Best Regards,
      Ryan

  5. Julie says:

    Hi there and thanks for the fantastic info! I am excited to get started. And props to Pat Flynn for helping me find you! 🙌🏼🙌🏼 Today when I was shopping and scanning items on the Amazon app, everything I scanned was either selling at what I would have to buy it for to start with, or said it was not available to sell on Amazon. Can you tell me or point me to where I find out why that is and how I can refine my searches in stores? Thanks so much!

    • ose says:

      Hi Julie,

      Thanks for stopping by!

      Items that show up as not available to sell on Amazon, could either be restricted, or not have any listings available on Amazon. If there’s no listing, then you could create a listing for the product and then list your product for sale on the new listing you created. If it’s because it’s a restricted product, that is because Amazon places restrictions on what certain sellers are able to sell. There are certain brands and product categories that require you to apply for approval to be able to sell.

      Let me know if that helps or if you have further questions.

      Best Regards,
      Ryan

      • Janine says:

        Hi Ryan!

        I also found you via SPI and decided to accept the challenge.

        In one day I scanned every clearance item I found at my local Best Buy, Home Depot, Target, Big Lots, Academy, WalMart (whose clearance aisle was rather sparse), and Michaels.

        Definitely learned a lot about pricing practices, in-house brands, and why I prefer shopping on Amazon.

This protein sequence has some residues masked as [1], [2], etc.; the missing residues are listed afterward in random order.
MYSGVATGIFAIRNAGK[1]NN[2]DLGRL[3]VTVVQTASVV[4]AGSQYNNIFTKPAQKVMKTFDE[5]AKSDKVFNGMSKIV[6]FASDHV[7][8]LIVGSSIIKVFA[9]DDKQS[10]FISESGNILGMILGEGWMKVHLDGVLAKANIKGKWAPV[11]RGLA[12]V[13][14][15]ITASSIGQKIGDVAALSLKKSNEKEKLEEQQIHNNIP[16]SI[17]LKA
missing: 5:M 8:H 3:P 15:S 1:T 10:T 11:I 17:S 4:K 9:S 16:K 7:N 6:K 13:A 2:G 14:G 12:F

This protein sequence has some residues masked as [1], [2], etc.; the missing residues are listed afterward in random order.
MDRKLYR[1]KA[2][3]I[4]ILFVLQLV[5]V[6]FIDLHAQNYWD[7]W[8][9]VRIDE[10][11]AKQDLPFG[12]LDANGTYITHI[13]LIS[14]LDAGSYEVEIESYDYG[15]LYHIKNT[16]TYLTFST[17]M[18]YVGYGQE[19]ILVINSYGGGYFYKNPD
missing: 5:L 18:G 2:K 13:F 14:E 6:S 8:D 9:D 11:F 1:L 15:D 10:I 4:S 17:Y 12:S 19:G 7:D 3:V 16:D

But much like Julie, the few times I came across articles with the right numbers, they were restricted: Samsung phone covers and almost anything electronic, any Star Wars related toy (got a warning about ‘collectibles’ for these), Crayola, Farber Castell, Brides, boat trailer parts, gun holsters, Nike, Under Armor, Wilton cake decorating stuff but not Wilton cupcake displays (but those didn’t make the numbers)… which brought up the interesting coincidence of within certain brands, the ones that fit the criteria were restricted but the others weren’t.

        Half way through the day I realized I should have recorded all of these to try to get some real data. Also there were a significant number that met everything except the BSR, because there was no BSR listed. What’s up with that?

        At the end of the day, I scored two items that met every criteria. So I’m wondering what your thoughts are on the application/approval process for ‘restricted’ items. Apply? Wait until some seller history established? If so how much?